'Hyperlocal’ the latest trend as restaurants grow their own
Wednesday 14 July 2010
Restaurants and food stores where produce is grown on site and then used in the menu or sold on to customers are becoming more common and set to be the next big thing.
‘Hyperlocal' is set to become the new buzzword in gastronomy according to a July 6 report on trend-spotting website springwise.com. It refers to the increasing number of ‘hyperlocal' commercial establishments around the globe that grow their own produce on site, either for use in their menus or to be sold directly to the consumer.
UK grocer Thornton's Budgens based in London completed a project entitled ‘Food from the Sky' which involved the construction of a rooftop garden growing organic produce to sell in their local store. The construction of the Garden was completed with support from The Positive Earth Project, a London-based organization encouraging the production of local produce for commercial use.
According to a report published July 7 in the New Zealand Herald, Shane Osborn, owner of double Michelin-starred London restaurant Pied à Terre, uses herbs produced on the roof of his restaurant in the menu, and hopes to expand on the project.
Several American restaurants including the Blue Duck Tavern in Washington, DC, and Blue Hill Farm restaurant in New York, have also begun to grow produce for use in their menus on their patios. Self-made billionaire of Virgin fame, Richard Branson also opened a culinary resort called Ninety Acres, in New Jersey, USA in 2009. The resort works in tandem with a farm located on the property to produce 80 percent of the restaurant's ingredients.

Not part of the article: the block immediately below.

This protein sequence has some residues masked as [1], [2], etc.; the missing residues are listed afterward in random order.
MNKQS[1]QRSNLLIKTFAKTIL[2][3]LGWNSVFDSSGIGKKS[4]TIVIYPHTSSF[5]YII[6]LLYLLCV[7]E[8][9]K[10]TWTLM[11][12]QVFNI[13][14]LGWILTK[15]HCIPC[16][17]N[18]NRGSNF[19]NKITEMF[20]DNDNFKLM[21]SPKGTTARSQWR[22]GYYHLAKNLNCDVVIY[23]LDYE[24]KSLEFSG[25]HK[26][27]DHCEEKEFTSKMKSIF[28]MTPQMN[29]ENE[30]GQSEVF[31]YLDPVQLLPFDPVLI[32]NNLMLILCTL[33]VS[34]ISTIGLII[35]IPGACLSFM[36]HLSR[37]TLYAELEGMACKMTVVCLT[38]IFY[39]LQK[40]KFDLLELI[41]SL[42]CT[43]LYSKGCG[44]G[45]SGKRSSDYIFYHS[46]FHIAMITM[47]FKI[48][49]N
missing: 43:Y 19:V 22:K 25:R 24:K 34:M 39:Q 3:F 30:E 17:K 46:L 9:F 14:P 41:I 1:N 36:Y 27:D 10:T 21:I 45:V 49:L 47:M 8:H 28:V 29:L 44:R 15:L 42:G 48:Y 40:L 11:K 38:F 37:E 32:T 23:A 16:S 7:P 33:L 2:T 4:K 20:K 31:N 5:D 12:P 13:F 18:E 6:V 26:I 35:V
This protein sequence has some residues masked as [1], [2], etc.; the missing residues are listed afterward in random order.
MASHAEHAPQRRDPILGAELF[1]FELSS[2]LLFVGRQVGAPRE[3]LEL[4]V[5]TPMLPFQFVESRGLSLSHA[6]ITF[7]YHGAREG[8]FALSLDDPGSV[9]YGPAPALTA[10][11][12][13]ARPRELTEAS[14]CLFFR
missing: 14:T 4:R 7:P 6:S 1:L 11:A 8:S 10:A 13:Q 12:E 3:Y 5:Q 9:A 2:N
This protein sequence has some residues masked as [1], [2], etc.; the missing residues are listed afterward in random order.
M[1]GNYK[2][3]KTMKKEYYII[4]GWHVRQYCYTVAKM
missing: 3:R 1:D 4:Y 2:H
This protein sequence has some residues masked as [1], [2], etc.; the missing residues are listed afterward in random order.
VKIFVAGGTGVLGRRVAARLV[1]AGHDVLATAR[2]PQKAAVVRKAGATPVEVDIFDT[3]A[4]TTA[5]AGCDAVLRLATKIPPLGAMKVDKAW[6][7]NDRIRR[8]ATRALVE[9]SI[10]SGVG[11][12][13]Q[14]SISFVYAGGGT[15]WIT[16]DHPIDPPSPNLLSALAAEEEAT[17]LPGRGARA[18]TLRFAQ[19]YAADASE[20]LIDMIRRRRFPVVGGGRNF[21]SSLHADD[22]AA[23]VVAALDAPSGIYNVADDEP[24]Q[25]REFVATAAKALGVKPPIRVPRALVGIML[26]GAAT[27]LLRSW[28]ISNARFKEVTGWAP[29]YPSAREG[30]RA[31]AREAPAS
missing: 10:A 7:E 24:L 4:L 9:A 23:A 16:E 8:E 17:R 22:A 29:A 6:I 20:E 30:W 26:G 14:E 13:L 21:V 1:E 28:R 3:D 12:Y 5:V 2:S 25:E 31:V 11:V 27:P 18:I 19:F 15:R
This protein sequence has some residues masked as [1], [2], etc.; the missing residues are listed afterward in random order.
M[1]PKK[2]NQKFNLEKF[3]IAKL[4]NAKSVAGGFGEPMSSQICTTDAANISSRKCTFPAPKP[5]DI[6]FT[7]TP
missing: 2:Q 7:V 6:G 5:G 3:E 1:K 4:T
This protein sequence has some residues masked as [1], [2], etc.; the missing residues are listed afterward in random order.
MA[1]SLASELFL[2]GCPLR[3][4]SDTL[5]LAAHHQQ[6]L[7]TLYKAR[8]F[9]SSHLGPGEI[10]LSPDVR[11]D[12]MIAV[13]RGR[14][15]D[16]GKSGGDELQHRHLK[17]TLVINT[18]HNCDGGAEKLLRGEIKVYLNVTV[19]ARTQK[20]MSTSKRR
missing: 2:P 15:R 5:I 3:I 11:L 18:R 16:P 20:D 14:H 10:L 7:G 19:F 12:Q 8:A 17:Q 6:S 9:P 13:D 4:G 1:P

The trend has yet to really take off in Europe though some restaurants such as Alain Passard's L'Arpège do grow a majority of their own produce; however it is not grown within the restaurant itself.
Restaurants growing food on their own premises is seen as a step on from the so-called ‘Locavore' movement which started in the middle of the 21st century's first decade and encouraged restaurateurs and consumers to only purchase products brought within a 100-mile radius.
For information about hyperlocal restaurants in America www.zagat.com
Information on The Positive Earth Project at http://thepositiveearthproject.ning.com/
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